The more I think about this magic, the more excited I get about its potential. Taking it to the extreme, you know, if I put some magic on every wire between all our systems and subsystems and also on all the wires coming in from outside, I could know what happens everywhere all the time and I could change things on the fly by using the magic so that I would keep complete balance and stability in my data center and its operations. That would be nirvana. Because, I remind you again, I would make no changes to the systems themselves, which, by the way, include all the network stuff, data base and data warehouseing stuff. That I guess would be getting as close as you could to total control. And, there is nothing that makes you feel better than being in control whether it is in your personal life or your data center with all these enterprise assets. Just imagine a dashboard with magic information about my enterprise data centers...
Well, here I am day-dreaming again. I called it magic. I suppose that is what it is. You know magic never really exists beyond your dreams. But it sure would be nice if magic could be made real.”
It seems to be the way that many great innovations and discoveries have occurred. Protean design. Unintended side-effect. Accidental brilliance. Research starts at point x, someone notices y and the world benefits from product z. There are numerous examples in the pharmaceutical industry, such as penicillin and Viagra. You can read about Pfizer’s story here (resources.schoolscience.co.uk/pfizer).
FMT shares this similarity.
The software which was designed for online fraud management had an interesting side effect. Once it was installed, it could access and alter the data going in and out of a legacy system. In the early days, this was typically a banking system such as an internet banking application. The software did this without requiring any change request to the underlying system.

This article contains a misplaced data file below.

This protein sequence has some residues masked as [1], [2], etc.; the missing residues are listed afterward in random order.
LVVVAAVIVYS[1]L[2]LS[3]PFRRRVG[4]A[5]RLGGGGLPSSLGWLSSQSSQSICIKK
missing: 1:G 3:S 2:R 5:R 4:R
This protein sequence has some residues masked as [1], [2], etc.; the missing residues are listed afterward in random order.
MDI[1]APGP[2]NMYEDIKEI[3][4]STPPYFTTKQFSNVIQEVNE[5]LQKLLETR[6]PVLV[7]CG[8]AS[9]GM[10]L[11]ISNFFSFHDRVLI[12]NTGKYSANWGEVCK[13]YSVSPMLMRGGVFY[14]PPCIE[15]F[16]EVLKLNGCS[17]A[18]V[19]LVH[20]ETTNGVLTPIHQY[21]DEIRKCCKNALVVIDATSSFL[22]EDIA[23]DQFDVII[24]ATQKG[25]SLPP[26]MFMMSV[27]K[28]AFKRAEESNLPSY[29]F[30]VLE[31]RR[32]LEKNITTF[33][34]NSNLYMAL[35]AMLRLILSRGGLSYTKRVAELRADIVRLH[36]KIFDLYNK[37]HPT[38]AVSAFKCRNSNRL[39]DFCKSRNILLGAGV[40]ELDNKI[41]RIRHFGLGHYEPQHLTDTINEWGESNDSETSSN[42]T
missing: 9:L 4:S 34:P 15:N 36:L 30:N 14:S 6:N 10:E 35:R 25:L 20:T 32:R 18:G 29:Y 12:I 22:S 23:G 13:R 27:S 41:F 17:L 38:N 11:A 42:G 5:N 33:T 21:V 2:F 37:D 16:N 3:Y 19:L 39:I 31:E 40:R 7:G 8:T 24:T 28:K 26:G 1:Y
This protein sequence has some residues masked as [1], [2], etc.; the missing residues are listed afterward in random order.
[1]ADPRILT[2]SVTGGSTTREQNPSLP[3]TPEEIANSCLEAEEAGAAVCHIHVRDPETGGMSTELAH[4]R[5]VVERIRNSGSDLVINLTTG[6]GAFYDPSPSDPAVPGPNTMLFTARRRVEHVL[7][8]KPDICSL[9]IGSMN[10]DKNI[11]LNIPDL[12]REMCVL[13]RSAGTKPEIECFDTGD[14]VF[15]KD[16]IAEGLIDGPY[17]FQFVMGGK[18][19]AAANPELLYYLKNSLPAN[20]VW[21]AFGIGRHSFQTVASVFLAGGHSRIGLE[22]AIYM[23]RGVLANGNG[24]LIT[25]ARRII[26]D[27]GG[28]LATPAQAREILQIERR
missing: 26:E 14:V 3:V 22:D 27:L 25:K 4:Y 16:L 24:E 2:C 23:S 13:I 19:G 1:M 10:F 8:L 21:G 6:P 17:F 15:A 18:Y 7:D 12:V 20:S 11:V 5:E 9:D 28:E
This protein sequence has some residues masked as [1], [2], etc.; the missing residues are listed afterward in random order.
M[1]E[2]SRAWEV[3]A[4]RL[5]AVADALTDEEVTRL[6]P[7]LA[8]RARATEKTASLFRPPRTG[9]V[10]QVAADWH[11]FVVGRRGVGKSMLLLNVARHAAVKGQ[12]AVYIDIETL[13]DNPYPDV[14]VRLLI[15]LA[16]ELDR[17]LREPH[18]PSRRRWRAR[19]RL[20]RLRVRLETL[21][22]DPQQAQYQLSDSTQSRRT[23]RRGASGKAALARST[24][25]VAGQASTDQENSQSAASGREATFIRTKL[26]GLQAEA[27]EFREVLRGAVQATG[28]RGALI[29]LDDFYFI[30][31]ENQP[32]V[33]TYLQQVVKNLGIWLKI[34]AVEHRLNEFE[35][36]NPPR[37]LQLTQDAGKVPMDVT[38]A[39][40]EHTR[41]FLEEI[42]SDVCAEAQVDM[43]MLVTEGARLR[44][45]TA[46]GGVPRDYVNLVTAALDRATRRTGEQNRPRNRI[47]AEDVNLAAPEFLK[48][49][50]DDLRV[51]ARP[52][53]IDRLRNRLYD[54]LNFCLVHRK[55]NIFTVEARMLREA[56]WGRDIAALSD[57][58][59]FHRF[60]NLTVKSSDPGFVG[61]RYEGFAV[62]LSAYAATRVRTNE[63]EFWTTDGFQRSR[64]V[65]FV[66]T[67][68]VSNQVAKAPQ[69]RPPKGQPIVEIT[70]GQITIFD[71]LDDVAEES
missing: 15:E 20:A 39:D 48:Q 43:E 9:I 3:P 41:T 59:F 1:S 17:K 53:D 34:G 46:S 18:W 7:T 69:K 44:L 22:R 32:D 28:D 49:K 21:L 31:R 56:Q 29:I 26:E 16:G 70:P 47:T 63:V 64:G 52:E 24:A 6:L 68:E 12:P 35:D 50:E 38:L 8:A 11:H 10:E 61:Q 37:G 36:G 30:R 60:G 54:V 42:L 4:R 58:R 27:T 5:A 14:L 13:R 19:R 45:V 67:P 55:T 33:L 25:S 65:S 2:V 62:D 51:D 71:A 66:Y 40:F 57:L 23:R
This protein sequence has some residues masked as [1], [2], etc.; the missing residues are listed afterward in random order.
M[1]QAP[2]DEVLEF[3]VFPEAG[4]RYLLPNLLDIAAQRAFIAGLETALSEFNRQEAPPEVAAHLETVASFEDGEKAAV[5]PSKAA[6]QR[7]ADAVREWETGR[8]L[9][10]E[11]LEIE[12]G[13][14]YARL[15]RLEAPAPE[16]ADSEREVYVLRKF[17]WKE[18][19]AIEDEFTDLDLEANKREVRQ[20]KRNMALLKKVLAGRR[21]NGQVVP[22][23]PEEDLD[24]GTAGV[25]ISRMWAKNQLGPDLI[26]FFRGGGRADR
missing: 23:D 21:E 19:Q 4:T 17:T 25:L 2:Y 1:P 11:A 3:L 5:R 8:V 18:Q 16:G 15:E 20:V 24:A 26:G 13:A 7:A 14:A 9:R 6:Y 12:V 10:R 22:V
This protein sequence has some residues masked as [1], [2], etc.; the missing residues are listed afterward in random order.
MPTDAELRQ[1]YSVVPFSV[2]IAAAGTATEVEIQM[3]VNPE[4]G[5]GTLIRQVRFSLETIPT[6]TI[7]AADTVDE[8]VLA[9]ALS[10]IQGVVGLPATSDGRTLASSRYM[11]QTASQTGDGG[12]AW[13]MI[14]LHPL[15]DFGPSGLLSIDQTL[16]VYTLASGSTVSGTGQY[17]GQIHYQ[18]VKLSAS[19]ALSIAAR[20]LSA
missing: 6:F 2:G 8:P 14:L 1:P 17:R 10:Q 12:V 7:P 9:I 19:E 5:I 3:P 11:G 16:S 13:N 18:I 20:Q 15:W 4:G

It was so different to the status quo that it started to draw attention. “Do-ers” in the enterprise IT function drew close and were fascinated by the simplicity of the architecture and the power of the engine. When presentations of the outcomes were shown to the executive group, comments such as “wow”, “unbelievable” and “amazing” were heard. They’re still heard today.
Similar to the pharmaceutical industry though, the process of moving from the ‘research’ and ‘testing’ phases, to that of releasing a product does not happen overnight - and for just cause, as there is a lot at stake. How is the drug produced, how does it interact with other drugs, what is the right dosage, does it have unwanted side-effects, and in what form is it best consumed for ultimate results? All of these questions - and many more - must be satisfactorily answered, tested and proven to work.
This is also the case with FMT. After 7 years, millions of dollars spent in Research and Development and trials and deployments with companies around the world, such as GE Money UK, Vodafone, the Thrift Savings Board in Washington DC, QANTAS, the National Australia Bank, Citibank Asia and many more, Octopus™ has been proven to work. At Experian, the software has been used to process the data of every new product application for a major Asia-Pacific financial institution, from credit cards and mortgages to auto-finance. In years of non-stop operation, the software has had zero outage and Experian have lodged a single support request. Yes, 1. All FMT clients share similar experiences.
Accidental or not, the outcome is clear.